Need to Know
06 : 11 : 19

Spotify launches a new audio-visual experience, Cocoon offers skincare insights to brands and consumers, and online retailers tap into sustainable buzzwords.

Spotify’s new video loops bring classic albums to life

Canvas Records by Spotify
Canvas Records by Spotify
Canvas Records by Spotify

Austin – At the world’s first audio-visual listening bar, Spotify has unveiled a new way of interacting with music.

Canvas is a new format by the Swedish streaming giant that allows artists to upload 8-second looping visuals that play with every track, allowing listeners to communicate with music in new ways. The campaign, Your Art Has the Power to Move, was celebrated with the opening of the world’s first audio-visual listening bar, which took place during music festival Austin City Limits.

At the Canvas Records listening bar, visitors could browse hundreds of custom-created frames replicating classic vinyl record sleeves, which displayed dynamic video art by musicians such as Billie Eilish, Bon Iver and John Mayer. ‘The second we imagined how amazing it would be to walk into a record store where every single album cover was alive, we knew we had to figure out a way to make it a reality,’ says Spencer LaVallee and Evan Schultz, creative directors at FIG, the agency behind the activation.

As social media becomes a central part of our listening habits, visual content has the potential to transform the two-dimensional streaming experience.

Facebook introduces new company branding

Facebook branding Facebook branding
Facebook branding Facebook branding

Global – The social media company has designed new branding to distinguish the Facebook company from the Facebook app.

The company branding is designed to represent the diversity of Facebook’s suite of products and services, which include Instagram, WhatsApp and Messenger. To create a visual distinction between the company and app, the branding uses customised typography and capitalisation. Over the coming weeks, it will be rolled out across Facebook products and marketing materials, as well as a new company website.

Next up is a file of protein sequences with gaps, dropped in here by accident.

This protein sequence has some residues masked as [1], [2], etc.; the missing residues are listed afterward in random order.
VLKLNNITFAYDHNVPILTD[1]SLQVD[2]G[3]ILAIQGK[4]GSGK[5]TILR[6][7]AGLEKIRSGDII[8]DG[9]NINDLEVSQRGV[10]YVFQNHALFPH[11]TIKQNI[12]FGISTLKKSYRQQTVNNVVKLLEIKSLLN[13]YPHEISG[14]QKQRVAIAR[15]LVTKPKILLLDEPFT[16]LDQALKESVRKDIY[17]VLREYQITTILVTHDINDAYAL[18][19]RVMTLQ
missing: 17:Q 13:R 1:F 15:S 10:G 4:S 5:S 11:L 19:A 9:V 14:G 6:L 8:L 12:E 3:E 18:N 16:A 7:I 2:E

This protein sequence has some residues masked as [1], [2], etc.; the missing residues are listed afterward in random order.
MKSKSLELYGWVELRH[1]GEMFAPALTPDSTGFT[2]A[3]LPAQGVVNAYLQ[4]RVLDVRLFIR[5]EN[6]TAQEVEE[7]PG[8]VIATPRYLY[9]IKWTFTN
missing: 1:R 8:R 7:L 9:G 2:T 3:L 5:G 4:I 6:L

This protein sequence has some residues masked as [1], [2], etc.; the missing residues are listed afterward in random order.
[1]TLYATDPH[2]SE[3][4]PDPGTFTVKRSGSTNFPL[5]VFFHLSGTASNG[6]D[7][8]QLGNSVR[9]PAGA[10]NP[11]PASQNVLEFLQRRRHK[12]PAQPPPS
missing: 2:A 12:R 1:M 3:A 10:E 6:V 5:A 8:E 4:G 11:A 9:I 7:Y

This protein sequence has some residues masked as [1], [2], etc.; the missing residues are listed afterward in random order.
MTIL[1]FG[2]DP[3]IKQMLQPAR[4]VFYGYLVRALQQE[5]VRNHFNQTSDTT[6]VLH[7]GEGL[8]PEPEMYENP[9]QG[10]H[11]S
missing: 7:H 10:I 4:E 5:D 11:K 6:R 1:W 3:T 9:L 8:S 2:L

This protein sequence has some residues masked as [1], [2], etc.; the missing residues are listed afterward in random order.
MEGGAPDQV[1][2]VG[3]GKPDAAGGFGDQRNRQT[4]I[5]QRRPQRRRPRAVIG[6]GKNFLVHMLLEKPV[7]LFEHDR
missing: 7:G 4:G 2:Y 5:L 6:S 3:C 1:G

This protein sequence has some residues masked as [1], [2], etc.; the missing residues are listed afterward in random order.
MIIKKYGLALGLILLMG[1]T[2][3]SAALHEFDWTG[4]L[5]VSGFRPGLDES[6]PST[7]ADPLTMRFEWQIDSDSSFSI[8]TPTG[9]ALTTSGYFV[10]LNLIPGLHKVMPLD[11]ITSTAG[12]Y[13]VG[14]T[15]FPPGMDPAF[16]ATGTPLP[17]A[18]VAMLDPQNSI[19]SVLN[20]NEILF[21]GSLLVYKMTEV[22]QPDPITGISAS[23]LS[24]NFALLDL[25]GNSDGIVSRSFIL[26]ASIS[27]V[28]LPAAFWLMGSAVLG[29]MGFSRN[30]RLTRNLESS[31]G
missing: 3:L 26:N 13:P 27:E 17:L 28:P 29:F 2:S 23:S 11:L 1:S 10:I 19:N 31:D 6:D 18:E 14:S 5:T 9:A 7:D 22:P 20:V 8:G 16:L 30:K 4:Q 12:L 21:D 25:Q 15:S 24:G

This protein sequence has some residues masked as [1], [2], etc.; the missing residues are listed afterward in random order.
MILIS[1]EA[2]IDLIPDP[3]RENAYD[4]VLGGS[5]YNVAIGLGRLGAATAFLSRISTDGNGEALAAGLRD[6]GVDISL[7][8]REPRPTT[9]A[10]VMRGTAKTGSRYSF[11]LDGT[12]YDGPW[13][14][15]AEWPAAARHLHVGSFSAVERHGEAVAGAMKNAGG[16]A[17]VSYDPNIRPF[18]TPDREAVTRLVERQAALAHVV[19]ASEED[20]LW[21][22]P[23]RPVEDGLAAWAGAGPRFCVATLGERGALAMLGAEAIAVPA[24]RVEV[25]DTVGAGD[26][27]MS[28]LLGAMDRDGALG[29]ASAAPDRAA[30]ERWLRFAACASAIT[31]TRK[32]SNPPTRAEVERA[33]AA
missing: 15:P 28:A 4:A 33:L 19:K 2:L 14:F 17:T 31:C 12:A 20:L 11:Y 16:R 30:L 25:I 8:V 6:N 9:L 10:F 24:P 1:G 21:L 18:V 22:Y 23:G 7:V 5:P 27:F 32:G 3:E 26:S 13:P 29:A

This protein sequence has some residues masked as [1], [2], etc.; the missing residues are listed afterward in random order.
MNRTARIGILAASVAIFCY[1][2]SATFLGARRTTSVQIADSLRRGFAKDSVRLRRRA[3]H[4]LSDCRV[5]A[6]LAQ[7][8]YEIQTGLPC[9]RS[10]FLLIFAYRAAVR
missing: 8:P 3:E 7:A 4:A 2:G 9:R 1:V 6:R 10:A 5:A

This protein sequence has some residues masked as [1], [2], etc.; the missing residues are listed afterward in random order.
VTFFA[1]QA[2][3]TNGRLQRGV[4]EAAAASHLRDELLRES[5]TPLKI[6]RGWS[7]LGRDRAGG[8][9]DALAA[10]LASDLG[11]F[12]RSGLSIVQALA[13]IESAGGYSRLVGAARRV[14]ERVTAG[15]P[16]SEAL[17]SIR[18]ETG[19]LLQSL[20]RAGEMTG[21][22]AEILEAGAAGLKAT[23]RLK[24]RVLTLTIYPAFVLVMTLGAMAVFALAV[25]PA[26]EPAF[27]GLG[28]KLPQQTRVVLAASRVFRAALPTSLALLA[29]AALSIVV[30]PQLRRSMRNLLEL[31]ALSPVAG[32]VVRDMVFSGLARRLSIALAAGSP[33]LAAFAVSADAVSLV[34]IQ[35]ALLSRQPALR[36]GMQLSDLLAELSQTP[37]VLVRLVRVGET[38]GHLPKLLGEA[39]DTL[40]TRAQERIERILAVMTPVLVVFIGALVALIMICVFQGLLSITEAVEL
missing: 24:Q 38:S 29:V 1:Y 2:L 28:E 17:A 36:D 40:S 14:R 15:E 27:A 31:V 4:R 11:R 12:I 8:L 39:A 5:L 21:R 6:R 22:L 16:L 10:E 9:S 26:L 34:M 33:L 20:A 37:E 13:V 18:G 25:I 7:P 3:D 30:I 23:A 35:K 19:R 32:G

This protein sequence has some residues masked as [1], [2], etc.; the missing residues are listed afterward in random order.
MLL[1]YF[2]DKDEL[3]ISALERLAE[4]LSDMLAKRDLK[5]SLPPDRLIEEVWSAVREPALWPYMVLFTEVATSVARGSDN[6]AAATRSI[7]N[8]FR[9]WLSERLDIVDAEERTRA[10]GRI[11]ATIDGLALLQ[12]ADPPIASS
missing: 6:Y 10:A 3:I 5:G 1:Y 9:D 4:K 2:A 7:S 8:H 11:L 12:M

A recent survey from Pew Research Center found that just 29% of US respondents know that Facebook owns Instagram and WhatsApp. In response, the company began including ‘from Facebook’ in all of its apps in June. Now, the change of branding is a way to further communicate its ownership structure to those who use its services, says Facebook.

As such, Facebook is recognising the need for greater transparency in the technology sector – something we explore in our Morality Recoded macrotrend.

Web Summit 2019: Cocoon is using data to elevate skincare innovation

Lisbon – This new beauty insights platform hopes to better connect consumers with brands and the wider skincare community, while driving product innovation based on individuals’ skincare experiences.

New York-based Cocoon has a dual purpose. Its B2C app lets consumers share their experience of skincare brands, as well as daily changes to their skin. In return, they are given instant, personal product recommendations and democratised access to information around efficacy and cross-category product usage to help them improve their skin and routines.

In addition, Cocoon operates a B2B platform, amalgamating its users’ data to provide brands with audience, competitor and category insights. Tapping into this insight, it hopes to help skincare and beauty R&D teams transform product offers, from ingredients and scents to hyper-local skincare issues, packaging and branding.

In the age of Algorithmic Beauty, Cocoon is demonstrating how community and trust can be built through customer experience and access to cross-brand information, while providing real-time insights to drive innovation.


Stat: Recycled fashion items are booming online

Sustainable buzzwords are surging on e-commerce sites, according to Edited’s Sustainability Edit 2019 report.

The study found that the number of fashion items on sale online in the UK and the US with the description ‘sustainable’ increased by 125% since 2017. While the term ‘sustainable’ is increasingly considered a buzzword, as it is unregulated and freely misused, online retailers are also using the term ‘recycled products’, which has increased by 173% online.

In addition, brands are capitalising on the plant-based qualities of their products, with a 70% rise in products labelled ‘vegan’. ‘Retail products described using these key buzzwords have seen a marked increase as retailers and brands take it upon themselves to educate consumers about their sustainable options,’ says the report.

As Daniel Freitag argues, the sustainability discussion in the fashion industry can be highly flawed as well as too moralistic. For more, read our recent Q&A.

You have 2 free News articles remaining. Sign up to LS:N Global to get unlimited access to all articles.
Discover Our Memberships Sign in

What do we use cookies for?

We use cookies to enable the use of our platform’s paid features and to analyse our traffic. No personal data, including your IP address, is stored and we do not sell data to third parties.

Learn more